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GREEN VALLEY GENEALOGICAL SOCIETY

From the Green Valley News, Sunday 10 July 2011, page B2


Genealogy Today, by Betty Lou Malesky, CG

Nothing New Under the Sun

Many readers enjoyed the divorce cases presented in May, so I can't resist sharing more. These are interesting in that they demonstrate how human beings have not changed in the past 400 years or so. Or as King Solomon wrote around 950B.C., "What has been will be again, what has been done will be done again; there is nothing new under the sun," Ecclesiastes 1:8-10 (NIV).

We begin the story of Horod Long, also called Hardwood, Hoord, Howard, Hurrud or Herodias in various records. She herself signed her name Horod Long in 1664 in court. It seems in 1634 when she was about age 14 her father died and her mother sent her to London. There she secretly married John Hickes, "to her great grief," and was brought to Boston, then to Rhode Island about 1640. In 1644 Hickes was charged with beating his wife, Horod. His testimony states, ". . . her whoredome have freed my conscience . . . ." After posting a bond to keep the peace, Hickes took their two children and fled to Flushing, New York with, according to Horod, the small estate her mother had provided her,.

Horod quickly moved in with George Gardiner, a wealthy, heretofore respectable member of the Portsmouth community. She apparently did not petition for divorce in Rhode Island, but later claimed she was his common law wife. Friends stated the Gardiners said they were man and wife "without benefit of marriage."

In 1655, in the Portsmouth court, a resident charged George Gardiner with keeping John Hickes wife "as his owne contrarie to law." No action was taken by the court. In June 1655, the Dutch court at Flushing granted John Hickes a divorce from Horod on grounds of adultery, giving him permission to remarry.

In March 1664 Horod's "conscience compelled her to leave" Gardiner. She petitioned the court to make him provide her maintenance and not meddle with her as he had refused her request. She wanted "the estate and labor he had of her" and the house upon "her land" to enjoy without molestation. She won the case.

Coincidentally, in the same court records is a petition for divorce filed by Margaret Porter, an elderly woman who claimed her husband John Porter had gone from her, leaving her in such a state she had to rely on her children for support. Porter's estate was seized until he agreed to her demands. Horod soon went to live with John Porter as his housekeeper amid "much scandal and gossip." They were married after his wife died sometime between 1668 and 1671. So ends the adventures of Horod Long. Incidentally, George and Horod are my 9th great grandparents - in case you wonder what makes doing genealogy exciting.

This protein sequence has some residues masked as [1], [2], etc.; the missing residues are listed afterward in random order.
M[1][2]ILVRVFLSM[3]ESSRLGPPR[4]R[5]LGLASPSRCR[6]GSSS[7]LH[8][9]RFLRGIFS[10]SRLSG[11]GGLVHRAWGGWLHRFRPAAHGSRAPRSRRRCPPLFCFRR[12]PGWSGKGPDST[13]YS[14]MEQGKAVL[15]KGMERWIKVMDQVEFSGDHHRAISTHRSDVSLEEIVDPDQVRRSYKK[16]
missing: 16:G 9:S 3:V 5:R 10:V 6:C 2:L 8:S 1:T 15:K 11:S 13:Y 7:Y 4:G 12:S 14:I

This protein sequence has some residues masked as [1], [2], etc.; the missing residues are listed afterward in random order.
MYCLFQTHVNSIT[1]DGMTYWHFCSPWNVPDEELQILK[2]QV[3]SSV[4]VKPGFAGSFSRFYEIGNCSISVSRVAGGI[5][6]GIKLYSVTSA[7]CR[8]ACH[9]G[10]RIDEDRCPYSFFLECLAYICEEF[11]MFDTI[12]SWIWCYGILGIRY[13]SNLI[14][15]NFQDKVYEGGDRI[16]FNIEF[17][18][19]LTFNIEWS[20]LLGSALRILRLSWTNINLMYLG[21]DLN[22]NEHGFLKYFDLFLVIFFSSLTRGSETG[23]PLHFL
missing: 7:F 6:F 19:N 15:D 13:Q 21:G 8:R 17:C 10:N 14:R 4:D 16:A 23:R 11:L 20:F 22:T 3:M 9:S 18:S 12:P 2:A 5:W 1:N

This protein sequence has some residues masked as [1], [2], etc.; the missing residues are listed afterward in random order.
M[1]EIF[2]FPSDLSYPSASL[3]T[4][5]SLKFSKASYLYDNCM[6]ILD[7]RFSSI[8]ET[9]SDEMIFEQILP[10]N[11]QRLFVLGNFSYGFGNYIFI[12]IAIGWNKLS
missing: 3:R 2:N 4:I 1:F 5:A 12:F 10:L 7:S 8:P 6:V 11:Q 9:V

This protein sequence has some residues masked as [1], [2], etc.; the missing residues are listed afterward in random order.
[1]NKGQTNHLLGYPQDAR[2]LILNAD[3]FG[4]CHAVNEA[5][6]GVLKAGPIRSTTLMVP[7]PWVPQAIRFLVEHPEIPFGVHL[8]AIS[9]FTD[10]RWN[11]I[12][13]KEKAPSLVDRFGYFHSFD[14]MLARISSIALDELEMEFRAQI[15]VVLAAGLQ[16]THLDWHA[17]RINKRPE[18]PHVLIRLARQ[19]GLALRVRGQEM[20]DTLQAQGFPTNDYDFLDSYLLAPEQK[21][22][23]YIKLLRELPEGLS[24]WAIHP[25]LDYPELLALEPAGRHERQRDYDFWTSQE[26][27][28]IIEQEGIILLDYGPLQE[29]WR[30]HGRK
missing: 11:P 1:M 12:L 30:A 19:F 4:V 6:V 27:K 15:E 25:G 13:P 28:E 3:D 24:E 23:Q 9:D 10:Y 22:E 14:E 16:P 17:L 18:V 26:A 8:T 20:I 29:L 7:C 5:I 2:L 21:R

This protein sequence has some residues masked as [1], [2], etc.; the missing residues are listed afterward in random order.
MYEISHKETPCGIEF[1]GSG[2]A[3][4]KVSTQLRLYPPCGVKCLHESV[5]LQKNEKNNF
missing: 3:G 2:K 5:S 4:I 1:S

The following divorce is interesting for the detail it provides. In October 1806, one Thomas Champlin of Exeter, Rhode Island petitioned the Washington County Court for divorce from his wife Thankful Coon.

He said in the twenty-five years since their marriage he "demeaned himself toward her as a kind, indulgent husband, but she . . . neither regarding her marriage covenant . . . nor her duty toward him as a wife, has for many years given herself over to intoxication and intemperance, has frequently wasted and squandered his property, has often treated him with vile and opprobrious language, has often assaulted him and seized him by the hair, has of late eloped from his bed and board and has been guilty of adulterous affairs with other men, and has often threatened [his] life."

Needless to say, Thomas was granted a divorce and the bonds of the marriage "were dissolved forever." One has to wonder why he waited 25 years to get rid of her. Perhaps he enjoyed being tormented.


GVGS
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